A mandala of all plots or why everything repeats itself in fiction

Not so long ago some Internet friends discussed a fantasy book on Twitter. They mentioned that other readers have criticized it for being roughly the same as other books of this genre. It made me think of a problem of repeatability in literature. Is it really a problem though?

Let’s face it – there is nothing new under the sun (nihil novi sub solum) and no author, no matter how they strain their imaginative powers, can claim they’ve used an original idea. Not really. How they use it is quite another story, though and that’s why writing and reading still make sense.

Ok., so how many plots available are there? Is their number somehow limited?

I’ve always favoured the theory about seven basic plots. It is short, elegant and somehow compelling. However, its versions differ.

An IPL (Internet Public Library) list includes just these fairly expansive and universal plot concepts:

  • man/woman vs nature
  • man/woman vs man/woman
  • man/woman vs the environment
  • man/woman vs machines/technology
  • man/woman vs the supernatural
  • man/woman vs self
  • man/woman vs God/religion

You can find the other version described in “The Seven Basic Plots – Why We Tell Stories” by Christopher Booker. According to that author the seven basic plots are: overcoming the monster; rags to riches; the quest; voyage and return; comedy; tragedy; rebirth. Christopher Booker establishes the endurance of these plots in works ranging from the Bible and Greek drama through 19th-century opera to the latest Hollywood films.

There are plenty of other lists, some of them pretty old, other quite contemporary and the numbers of plots vary greatly too. I will try to present some of them very shortly. To tell you the truth I think not all of them deserve a full description anyway.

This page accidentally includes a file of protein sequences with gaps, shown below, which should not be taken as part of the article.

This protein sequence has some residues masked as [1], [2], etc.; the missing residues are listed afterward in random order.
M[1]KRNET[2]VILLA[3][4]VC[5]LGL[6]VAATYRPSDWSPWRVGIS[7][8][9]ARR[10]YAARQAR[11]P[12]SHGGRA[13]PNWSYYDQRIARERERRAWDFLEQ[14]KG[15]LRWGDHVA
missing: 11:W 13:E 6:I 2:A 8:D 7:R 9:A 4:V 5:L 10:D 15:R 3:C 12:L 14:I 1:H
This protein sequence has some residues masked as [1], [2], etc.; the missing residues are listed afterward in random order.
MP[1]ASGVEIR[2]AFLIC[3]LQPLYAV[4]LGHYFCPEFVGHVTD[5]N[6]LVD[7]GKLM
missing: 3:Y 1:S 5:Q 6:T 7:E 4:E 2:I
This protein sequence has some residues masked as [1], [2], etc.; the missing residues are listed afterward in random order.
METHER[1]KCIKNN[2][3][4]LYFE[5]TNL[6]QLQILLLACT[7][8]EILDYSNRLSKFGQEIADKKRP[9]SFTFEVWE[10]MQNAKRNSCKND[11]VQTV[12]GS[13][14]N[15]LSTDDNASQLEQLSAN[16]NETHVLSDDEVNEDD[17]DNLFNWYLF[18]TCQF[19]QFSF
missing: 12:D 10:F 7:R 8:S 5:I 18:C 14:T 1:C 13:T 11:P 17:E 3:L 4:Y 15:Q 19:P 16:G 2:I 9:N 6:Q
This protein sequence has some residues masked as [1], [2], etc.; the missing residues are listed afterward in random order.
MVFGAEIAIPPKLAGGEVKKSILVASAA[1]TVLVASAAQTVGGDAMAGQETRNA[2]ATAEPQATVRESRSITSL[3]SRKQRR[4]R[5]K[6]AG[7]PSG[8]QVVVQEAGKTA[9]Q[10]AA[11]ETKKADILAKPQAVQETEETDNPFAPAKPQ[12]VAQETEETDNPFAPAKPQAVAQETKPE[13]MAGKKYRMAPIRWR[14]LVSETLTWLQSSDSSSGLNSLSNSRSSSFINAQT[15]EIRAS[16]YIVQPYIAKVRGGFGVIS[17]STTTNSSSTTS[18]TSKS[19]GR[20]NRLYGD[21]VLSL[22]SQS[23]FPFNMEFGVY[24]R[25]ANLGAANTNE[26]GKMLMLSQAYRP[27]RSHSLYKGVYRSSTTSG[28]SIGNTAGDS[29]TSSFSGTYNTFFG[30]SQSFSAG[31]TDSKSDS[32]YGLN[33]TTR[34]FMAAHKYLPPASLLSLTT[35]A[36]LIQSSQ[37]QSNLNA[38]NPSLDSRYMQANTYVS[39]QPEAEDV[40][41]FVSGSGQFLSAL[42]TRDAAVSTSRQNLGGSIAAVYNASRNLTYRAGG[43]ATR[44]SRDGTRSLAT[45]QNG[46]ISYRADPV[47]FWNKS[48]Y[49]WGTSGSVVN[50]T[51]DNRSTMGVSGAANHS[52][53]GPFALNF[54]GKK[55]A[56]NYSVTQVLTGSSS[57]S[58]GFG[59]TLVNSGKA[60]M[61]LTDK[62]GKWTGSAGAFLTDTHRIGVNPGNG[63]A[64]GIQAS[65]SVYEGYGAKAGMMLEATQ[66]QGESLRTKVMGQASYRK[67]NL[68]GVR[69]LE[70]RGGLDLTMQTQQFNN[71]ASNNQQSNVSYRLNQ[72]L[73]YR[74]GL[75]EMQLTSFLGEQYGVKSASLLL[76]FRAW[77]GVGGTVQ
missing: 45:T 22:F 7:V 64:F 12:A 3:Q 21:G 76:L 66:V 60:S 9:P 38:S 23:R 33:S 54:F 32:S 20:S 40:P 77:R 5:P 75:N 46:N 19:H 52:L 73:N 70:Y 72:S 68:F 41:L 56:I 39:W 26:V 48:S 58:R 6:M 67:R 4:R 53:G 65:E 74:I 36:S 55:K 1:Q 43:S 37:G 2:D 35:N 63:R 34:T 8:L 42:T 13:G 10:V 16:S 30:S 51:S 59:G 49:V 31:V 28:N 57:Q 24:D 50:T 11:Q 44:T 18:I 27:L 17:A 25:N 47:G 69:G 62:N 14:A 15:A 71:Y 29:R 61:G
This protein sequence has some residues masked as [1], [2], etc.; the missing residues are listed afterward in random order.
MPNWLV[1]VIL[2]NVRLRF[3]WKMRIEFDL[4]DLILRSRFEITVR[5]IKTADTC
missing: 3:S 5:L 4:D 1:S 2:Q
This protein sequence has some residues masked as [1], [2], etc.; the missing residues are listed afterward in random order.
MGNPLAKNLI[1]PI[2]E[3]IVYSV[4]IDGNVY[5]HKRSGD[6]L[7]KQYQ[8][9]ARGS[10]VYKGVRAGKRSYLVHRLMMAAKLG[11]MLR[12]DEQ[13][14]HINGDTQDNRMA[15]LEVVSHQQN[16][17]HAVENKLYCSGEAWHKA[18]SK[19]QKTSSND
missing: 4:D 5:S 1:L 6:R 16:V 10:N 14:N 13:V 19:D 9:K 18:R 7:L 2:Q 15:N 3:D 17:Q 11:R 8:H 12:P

Sixty-nine. Attributed to Rudyard Kipling by Ronald Tobias . Tobias doesn’t explain what the 69 plots were. Perhaps it was a wise decision.

 Thirty-six. Attributed to Carlo Gozzi and reprised by Georges Polti in The Thirty-Six Dramatic Situations (1917). Polti states stating that there are precisely 36 emotions, which are, in his opinion, tied to the 36 situations. Nonetheless, many of his story lines unquestionably are timeless locomotives of plot, for example, Situation III, Crime Pursued by Vengeance (Hamlet anyone?) 0r Situation XV, Murderous Adultery, which pretty much sums up Fatal Attraction.

Twenty. From 20 Master Plots (And How to Build Them) by Ronald Tobias (1993). Tobias doesn’t claim these are the only plots, merely 20 the most serviceable ones.

Three. From The Basic Patterns of Plot by William Foster-Harris (1959). Not one to be distracted by unnecessary detail, F-H divines three basic plots: (1) happy ending, (2) unhappy ending, and (3) the “literary” plot, “in which the whole plot is done backwards [and] the story winds up in futility and unhappiness.”

Two. Of course plots can always be broken down to simply comedy- and tragedy-based, as Shakespeare did. In tragedies, everybody dies; and, in comedies, at least the protagonist lives. So simple it makes you wonder why bother with other classifications at all…

Two again. Also Tobias, mentioned before several times, concedes that his 20 plots boil down to 2, “plots of the body” and “plots of the mind.” Plots of the body are your action flicks, full of sound and fury, not necessarily signifying anything. Plots of the mind are more cerebral and often involve “searching for some kind of meaning”. Hmmm, sometimes I get the feeling no meaning is found throughout the whole book…

One. All stories can be summed up as Exposition/Rising Action/Climax/Falling Action/Denouement or to simplify it even further, Stuff Happens, although even at this level of generality we seem to have left out Proust.

If we talk about “one plot fits all”, what about the monomyth , also known as the hero’s journey? It is a basic pattern found in many narratives from around the world. Campbell allegedly borrowed the term from Joyce’s Finnegans Wake.

In a monomyth, the hero begins in the ordinary world, and receives a call to enter an unknown world of strange powers and events. The hero who accepts the call must face tasks and trials, either alone or with assistance. In the most intense versions of the narrative, the hero must survive a severe challenge, often with help. If the hero survives, he may achieve a great gift or “boon.” The hero must then decide whether to return to the ordinary world with this boon. If the hero does decide to return, he or she often faces challenges on the return journey. If the hero returns successfully, the boon or gift may be used to improve the world. The stories of Osiris, Prometheus, Moses, Buddha, for example, follow this structure closely.